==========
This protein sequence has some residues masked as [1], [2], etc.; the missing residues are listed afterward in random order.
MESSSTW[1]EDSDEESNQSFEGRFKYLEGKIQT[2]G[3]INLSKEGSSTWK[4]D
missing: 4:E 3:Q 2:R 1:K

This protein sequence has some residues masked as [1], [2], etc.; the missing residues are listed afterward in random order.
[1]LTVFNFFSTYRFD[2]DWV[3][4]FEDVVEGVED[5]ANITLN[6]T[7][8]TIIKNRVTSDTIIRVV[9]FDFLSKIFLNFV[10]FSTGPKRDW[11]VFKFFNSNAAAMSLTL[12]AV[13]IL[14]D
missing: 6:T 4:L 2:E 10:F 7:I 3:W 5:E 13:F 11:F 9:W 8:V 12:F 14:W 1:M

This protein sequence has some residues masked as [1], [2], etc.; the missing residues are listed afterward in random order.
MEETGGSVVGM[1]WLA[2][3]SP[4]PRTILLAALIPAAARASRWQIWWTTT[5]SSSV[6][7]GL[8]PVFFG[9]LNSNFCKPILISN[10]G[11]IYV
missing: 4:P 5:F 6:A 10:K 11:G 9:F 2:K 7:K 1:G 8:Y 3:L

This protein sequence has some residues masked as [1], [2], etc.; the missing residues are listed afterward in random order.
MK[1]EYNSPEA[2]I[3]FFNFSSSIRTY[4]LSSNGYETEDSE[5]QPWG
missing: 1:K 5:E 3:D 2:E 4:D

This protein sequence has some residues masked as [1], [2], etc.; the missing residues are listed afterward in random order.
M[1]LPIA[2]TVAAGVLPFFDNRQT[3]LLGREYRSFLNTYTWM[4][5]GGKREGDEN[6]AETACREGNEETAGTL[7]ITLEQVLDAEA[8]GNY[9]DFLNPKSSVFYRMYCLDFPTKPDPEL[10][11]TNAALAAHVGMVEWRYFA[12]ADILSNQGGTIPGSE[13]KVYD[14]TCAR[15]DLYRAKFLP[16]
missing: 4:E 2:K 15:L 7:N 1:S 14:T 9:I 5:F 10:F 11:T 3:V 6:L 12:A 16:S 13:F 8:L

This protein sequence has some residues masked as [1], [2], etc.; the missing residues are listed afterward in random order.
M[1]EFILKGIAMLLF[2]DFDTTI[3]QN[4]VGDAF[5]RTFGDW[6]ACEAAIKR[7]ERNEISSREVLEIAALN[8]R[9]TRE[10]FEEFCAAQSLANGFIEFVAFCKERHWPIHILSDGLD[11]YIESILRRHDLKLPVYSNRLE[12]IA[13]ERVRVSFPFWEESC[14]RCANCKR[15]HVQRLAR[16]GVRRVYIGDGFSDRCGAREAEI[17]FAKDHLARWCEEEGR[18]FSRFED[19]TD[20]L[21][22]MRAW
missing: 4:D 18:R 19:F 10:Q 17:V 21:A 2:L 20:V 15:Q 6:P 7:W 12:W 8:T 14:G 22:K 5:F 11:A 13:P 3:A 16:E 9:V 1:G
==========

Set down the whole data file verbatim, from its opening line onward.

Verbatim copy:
This protein sequence has some residues masked as [1], [2], etc.; the missing residues are listed afterward in random order.
MESSSTW[1]EDSDEESNQSFEGRFKYLEGKIQT[2]G[3]INLSKEGSSTWK[4]D
missing: 4:E 3:Q 2:R 1:K

This protein sequence has some residues masked as [1], [2], etc.; the missing residues are listed afterward in random order.
[1]LTVFNFFSTYRFD[2]DWV[3][4]FEDVVEGVED[5]ANITLN[6]T[7][8]TIIKNRVTSDTIIRVV[9]FDFLSKIFLNFV[10]FSTGPKRDW[11]VFKFFNSNAAAMSLTL[12]AV[13]IL[14]D
missing: 6:T 4:L 2:E 10:F 7:I 3:W 5:E 13:F 11:F 9:W 8:V 12:F 14:W 1:M

This protein sequence has some residues masked as [1], [2], etc.; the missing residues are listed afterward in random order.
MEETGGSVVGM[1]WLA[2][3]SP[4]PRTILLAALIPAAARASRWQIWWTTT[5]SSSV[6][7]GL[8]PVFFG[9]LNSNFCKPILISN[10]G[11]IYV
missing: 4:P 5:F 6:A 10:K 11:G 9:F 2:K 7:K 1:G 8:Y 3:L

This protein sequence has some residues masked as [1], [2], etc.; the missing residues are listed afterward in random order.
MK[1]EYNSPEA[2]I[3]FFNFSSSIRTY[4]LSSNGYETEDSE[5]QPWG
missing: 1:K 5:E 3:D 2:E 4:D

This protein sequence has some residues masked as [1], [2], etc.; the missing residues are listed afterward in random order.
M[1]LPIA[2]TVAAGVLPFFDNRQT[3]LLGREYRSFLNTYTWM[4][5]GGKREGDEN[6]AETACREGNEETAGTL[7]ITLEQVLDAEA[8]GNY[9]DFLNPKSSVFYRMYCLDFPTKPDPEL[10][11]TNAALAAHVGMVEWRYFA[12]ADILSNQGGTIPGSE[13]KVYD[14]TCAR[15]DLYRAKFLP[16]
missing: 4:E 2:K 15:L 7:N 1:S 14:T 9:I 5:F 10:F 11:T 3:V 6:L 12:A 16:S 13:F 8:L

This protein sequence has some residues masked as [1], [2], etc.; the missing residues are listed afterward in random order.
M[1]EFILKGIAMLLF[2]DFDTTI[3]QN[4]VGDAF[5]RTFGDW[6]ACEAAIKR[7]ERNEISSREVLEIAALN[8]R[9]TRE[10]FEEFCAAQSLANGFIEFVAFCKERHWPIHILSDGLD[11]YIESILRRHDLKLPVYSNRLE[12]IA[13]ERVRVSFPFWEESC[14]RCANCKR[15]HVQRLAR[16]GVRRVYIGDGFSDRCGAREAEI[17]FAKDHLARWCEEEGR[18]FSRFED[19]TD[20]L[21][22]MRAW
missing: 4:D 18:R 19:F 10:Q 17:V 21:A 2:L 20:V 15:Q 6:P 7:W 12:W 8:T 14:G 22:K 5:F 11:A 13:P 3:A 16:E 9:V 1:G